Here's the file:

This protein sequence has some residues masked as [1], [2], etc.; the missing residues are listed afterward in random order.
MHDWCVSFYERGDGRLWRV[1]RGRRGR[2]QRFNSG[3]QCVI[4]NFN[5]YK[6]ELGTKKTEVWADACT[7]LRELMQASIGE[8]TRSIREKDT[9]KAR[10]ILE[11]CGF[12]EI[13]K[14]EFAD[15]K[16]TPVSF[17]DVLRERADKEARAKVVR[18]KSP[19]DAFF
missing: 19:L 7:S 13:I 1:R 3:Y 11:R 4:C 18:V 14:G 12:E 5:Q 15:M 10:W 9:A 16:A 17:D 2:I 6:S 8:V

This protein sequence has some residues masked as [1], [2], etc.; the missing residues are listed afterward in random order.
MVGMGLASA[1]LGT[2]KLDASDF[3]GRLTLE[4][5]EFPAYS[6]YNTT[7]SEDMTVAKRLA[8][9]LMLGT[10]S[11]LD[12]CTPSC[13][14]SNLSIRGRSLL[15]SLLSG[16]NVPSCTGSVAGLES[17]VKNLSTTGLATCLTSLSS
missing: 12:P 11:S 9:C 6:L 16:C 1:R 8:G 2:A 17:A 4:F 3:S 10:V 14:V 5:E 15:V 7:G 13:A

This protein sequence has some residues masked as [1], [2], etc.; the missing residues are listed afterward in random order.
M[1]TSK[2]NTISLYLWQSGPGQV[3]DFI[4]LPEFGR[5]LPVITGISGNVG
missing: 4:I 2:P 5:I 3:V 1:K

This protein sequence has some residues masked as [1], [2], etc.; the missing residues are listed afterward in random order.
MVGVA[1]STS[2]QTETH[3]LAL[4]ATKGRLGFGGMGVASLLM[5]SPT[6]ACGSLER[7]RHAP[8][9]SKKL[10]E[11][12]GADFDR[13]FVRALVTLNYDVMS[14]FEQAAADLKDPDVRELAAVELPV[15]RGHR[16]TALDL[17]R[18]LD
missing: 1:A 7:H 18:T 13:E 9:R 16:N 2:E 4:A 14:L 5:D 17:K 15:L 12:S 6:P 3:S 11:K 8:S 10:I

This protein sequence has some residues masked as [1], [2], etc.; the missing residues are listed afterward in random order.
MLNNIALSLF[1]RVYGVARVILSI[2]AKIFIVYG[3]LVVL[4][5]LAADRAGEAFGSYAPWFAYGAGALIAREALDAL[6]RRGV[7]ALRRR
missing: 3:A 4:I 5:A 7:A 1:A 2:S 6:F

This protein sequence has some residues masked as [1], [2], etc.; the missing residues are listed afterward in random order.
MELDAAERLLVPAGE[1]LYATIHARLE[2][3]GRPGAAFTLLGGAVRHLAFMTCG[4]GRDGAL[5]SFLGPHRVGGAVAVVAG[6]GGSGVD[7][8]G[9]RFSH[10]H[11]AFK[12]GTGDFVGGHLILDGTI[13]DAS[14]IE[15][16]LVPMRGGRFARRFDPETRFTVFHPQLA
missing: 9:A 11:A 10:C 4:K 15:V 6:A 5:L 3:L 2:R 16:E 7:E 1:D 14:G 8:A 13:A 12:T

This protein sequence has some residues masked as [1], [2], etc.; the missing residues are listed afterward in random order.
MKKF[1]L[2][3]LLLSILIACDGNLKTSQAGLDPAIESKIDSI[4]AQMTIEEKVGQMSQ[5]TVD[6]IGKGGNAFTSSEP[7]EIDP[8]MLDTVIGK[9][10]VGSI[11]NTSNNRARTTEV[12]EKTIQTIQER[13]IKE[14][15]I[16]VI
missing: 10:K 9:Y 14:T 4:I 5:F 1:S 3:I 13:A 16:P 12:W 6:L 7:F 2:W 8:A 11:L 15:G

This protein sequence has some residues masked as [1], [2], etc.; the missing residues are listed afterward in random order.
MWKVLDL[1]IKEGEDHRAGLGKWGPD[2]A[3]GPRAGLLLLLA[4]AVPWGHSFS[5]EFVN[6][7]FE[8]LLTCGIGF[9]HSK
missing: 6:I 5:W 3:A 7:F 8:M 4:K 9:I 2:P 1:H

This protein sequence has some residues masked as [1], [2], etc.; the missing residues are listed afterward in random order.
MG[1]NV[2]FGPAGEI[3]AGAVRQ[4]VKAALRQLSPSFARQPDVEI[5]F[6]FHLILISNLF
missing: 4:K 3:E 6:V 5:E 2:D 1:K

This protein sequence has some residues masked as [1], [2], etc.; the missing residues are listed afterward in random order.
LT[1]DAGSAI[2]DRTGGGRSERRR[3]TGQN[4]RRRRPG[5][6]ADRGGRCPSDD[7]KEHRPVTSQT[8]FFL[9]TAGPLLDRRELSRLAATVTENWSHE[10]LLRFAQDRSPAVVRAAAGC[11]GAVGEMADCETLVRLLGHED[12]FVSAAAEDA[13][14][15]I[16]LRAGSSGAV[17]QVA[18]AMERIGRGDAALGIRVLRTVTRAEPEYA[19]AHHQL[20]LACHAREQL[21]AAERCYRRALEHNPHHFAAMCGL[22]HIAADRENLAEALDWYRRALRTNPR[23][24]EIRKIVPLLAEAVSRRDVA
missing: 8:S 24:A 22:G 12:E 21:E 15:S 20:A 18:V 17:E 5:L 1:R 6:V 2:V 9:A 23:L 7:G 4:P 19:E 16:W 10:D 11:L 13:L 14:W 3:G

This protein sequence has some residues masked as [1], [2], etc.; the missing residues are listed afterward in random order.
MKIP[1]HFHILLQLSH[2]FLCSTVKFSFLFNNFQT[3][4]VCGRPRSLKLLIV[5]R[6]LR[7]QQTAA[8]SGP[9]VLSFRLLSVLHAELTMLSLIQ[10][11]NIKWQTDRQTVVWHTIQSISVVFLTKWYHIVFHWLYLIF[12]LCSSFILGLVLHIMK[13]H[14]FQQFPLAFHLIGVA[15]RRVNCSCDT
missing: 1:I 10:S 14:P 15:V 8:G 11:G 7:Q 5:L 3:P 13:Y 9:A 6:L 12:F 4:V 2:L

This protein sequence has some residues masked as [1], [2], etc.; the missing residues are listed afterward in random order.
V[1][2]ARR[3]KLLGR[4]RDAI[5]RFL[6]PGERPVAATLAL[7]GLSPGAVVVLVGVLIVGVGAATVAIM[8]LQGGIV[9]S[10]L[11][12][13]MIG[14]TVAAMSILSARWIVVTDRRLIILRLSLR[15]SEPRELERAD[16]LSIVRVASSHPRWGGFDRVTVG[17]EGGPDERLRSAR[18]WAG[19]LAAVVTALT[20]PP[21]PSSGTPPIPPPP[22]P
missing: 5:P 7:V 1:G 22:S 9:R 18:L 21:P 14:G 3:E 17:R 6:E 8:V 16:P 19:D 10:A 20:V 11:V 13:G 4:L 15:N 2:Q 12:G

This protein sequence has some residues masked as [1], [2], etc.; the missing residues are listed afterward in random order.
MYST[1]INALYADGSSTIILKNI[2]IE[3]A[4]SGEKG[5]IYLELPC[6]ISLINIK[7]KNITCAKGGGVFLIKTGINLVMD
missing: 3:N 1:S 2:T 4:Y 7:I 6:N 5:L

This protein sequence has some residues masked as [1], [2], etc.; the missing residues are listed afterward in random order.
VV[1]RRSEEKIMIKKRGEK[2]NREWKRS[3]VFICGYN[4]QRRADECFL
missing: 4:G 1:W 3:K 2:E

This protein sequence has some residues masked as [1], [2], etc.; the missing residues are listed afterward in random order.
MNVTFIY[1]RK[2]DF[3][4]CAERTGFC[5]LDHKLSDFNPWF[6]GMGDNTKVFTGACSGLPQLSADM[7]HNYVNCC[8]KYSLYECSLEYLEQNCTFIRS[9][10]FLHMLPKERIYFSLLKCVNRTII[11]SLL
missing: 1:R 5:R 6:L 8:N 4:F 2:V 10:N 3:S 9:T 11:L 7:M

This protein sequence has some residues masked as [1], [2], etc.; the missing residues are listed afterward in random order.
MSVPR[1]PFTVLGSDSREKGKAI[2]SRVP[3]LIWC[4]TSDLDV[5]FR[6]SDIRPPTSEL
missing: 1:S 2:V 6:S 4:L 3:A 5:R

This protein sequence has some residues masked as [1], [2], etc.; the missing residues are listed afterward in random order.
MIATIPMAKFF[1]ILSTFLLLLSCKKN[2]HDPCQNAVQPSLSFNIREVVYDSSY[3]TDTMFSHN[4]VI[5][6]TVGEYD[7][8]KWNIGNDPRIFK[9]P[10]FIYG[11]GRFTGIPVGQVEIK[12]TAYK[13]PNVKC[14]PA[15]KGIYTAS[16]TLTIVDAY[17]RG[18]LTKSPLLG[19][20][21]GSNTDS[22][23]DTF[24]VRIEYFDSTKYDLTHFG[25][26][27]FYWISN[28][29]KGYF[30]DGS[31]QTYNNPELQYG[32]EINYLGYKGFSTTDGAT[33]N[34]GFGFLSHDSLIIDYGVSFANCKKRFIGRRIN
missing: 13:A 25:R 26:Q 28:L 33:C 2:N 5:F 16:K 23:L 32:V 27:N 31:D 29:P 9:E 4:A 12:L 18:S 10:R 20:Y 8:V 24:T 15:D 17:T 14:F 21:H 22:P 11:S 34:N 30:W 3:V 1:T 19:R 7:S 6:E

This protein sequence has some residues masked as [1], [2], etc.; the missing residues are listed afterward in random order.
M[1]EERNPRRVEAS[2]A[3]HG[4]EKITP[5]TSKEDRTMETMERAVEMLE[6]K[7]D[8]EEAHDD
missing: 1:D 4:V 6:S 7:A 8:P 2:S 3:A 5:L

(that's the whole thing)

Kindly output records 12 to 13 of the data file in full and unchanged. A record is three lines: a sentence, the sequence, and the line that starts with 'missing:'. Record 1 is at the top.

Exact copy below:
This protein sequence has some residues masked as [1], [2], etc.; the missing residues are listed afterward in random order.
V[1][2]ARR[3]KLLGR[4]RDAI[5]RFL[6]PGERPVAATLAL[7]GLSPGAVVVLVGVLIVGVGAATVAIM[8]LQGGIV[9]S[10]L[11][12][13]MIG[14]TVAAMSILSARWIVVTDRRLIILRLSLR[15]SEPRELERAD[16]LSIVRVASSHPRWGGFDRVTVG[17]EGGPDERLRSAR[18]WAG[19]LAAVVTALT[20]PP[21]PSSGTPPIPPPP[22]P
missing: 5:P 7:V 1:G 22:S 9:R 18:L 21:P 14:G 3:E 17:R 6:E 8:V 16:P 19:D 10:A 20:V 11:V 13:G 4:L 15:N 2:Q 12:G

This protein sequence has some residues masked as [1], [2], etc.; the missing residues are listed afterward in random order.
MYST[1]INALYADGSSTIILKNI[2]IE[3]A[4]SGEKG[5]IYLELPC[6]ISLINIK[7]KNITCAKGGGVFLIKTGINLVMD
missing: 3:N 1:S 2:T 4:Y 7:I 6:N 5:L